Probably the biggest for me, is that I had no idea how time consuming and challenging revising your work following editorial feedback can be.
On the other hand, nothing can prepare you for the once in a lifetime thrill of seeing your book on the shelves for the first time. Magic.
Promotion is no longer a dirty word. In what ways do you strive to reach more readers?
Well I have tried standing on the table in the local public library and waving my books around, but they just called security.
Luckily I enjoy blogging and started a blog well before I was published. I am also on Facebook, find Twitter hilarious and am just starting to appreciate Good Reads – and of course I visit the blogs of my many writer pals daily.
What is your top promo tip for other authors?
Be yourself. Always.
What did you learn while writing this book?
Oh, I loved the research for this book. Did you know that there are four main types of cocoa fruit and that each variety has a very different flavour?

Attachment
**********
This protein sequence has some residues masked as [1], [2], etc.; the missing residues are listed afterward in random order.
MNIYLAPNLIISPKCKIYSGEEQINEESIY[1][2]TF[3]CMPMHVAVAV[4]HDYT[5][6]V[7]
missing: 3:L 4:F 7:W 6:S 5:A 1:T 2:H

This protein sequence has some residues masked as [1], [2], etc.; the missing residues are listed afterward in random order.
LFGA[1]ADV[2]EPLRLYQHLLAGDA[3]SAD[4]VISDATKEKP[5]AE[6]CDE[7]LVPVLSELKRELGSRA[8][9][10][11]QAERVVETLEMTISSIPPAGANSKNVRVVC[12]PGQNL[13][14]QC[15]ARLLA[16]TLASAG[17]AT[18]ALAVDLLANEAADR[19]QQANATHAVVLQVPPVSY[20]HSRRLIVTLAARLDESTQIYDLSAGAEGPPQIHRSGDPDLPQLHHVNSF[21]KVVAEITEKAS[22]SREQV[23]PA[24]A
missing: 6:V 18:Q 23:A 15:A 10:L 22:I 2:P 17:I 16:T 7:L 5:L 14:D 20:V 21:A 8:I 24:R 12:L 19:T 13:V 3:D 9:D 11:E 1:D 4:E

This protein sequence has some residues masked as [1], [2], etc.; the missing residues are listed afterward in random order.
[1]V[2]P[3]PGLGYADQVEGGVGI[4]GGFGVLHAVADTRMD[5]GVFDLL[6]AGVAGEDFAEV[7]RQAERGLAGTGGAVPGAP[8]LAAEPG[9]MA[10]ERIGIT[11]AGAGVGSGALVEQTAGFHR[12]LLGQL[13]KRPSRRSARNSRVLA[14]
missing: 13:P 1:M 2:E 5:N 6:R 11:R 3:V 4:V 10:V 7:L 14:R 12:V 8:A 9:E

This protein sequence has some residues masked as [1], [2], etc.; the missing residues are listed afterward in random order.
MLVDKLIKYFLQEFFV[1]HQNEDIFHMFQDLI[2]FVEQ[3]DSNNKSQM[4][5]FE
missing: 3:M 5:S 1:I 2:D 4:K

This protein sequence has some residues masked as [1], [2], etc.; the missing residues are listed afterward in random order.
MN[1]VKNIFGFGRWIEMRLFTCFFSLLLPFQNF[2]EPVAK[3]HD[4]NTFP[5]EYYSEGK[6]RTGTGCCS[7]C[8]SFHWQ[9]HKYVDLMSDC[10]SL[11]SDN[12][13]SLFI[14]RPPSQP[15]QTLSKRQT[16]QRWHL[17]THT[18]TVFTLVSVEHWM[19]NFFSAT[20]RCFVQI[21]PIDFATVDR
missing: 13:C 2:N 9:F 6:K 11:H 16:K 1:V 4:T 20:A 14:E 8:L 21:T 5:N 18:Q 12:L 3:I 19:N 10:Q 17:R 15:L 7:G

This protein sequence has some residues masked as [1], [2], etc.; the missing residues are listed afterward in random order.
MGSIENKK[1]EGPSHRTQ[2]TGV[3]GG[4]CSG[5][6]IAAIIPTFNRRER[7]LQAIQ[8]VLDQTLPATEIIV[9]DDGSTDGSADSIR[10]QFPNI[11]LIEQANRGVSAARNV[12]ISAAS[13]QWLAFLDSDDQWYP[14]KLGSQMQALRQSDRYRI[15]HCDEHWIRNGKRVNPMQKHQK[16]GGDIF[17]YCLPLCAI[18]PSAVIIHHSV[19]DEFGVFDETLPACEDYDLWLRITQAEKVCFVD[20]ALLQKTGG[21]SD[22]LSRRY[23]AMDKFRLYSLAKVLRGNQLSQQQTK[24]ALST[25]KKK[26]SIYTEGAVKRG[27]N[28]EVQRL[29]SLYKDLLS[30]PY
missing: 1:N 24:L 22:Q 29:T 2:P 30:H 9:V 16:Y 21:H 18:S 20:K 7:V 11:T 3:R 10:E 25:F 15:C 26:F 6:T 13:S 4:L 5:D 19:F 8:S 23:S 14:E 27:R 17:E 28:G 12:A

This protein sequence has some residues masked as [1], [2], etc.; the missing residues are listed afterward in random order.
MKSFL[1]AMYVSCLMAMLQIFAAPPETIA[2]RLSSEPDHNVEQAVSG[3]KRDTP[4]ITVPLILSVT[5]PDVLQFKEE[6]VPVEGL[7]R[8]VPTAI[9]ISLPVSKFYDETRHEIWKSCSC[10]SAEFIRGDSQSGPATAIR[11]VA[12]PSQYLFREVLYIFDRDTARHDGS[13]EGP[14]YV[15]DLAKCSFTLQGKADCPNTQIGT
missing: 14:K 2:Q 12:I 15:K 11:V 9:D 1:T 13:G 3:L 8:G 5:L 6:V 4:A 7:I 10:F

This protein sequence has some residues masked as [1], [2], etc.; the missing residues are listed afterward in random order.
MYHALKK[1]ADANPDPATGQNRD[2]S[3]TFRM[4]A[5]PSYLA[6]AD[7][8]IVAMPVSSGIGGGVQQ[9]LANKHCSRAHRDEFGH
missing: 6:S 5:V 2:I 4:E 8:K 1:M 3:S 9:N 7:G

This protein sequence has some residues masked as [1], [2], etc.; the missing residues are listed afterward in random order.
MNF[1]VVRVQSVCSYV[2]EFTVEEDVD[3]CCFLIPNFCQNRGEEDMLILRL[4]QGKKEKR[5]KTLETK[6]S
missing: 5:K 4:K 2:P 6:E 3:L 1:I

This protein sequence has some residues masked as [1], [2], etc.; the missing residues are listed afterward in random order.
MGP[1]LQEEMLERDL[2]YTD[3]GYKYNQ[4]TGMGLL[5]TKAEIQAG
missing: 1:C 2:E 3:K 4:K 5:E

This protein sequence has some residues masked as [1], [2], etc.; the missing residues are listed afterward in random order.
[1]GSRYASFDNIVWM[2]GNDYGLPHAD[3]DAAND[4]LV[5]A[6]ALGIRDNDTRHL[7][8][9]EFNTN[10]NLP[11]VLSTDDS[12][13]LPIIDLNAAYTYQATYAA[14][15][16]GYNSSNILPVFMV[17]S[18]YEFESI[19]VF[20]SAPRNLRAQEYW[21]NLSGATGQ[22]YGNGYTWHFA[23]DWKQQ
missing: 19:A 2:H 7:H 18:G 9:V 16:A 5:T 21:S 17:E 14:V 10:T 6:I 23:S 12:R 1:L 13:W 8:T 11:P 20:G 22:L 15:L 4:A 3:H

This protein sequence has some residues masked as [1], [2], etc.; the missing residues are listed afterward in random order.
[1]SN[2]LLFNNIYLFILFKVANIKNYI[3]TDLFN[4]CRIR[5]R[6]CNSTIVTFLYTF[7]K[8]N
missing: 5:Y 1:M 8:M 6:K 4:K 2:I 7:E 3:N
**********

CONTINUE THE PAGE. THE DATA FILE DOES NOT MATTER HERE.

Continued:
Just like a fine wine, the delicious chocolate we find in the shops is the end product of months of careful handling and processing and blending where anything can go wrong. It was totally fascinating.
What was the most fun part of writing this book?
I considered it my duty to my readers to track down single estate organic plain chocolate from St Lucia and carry out extensive taste testing so that I could describe the flavour accurately. It was tough but I was willing to make the sacrifice.
And just for fun: what would your hero’s honeymoon destination of choice be?
Max Trevelyn lives and works on the Caribbean island of St Lucia where he grows organic cocoa beans, and after a beach wedding he sweeps his new bride Daisy onto a luxury private yacht for a tour of the islands.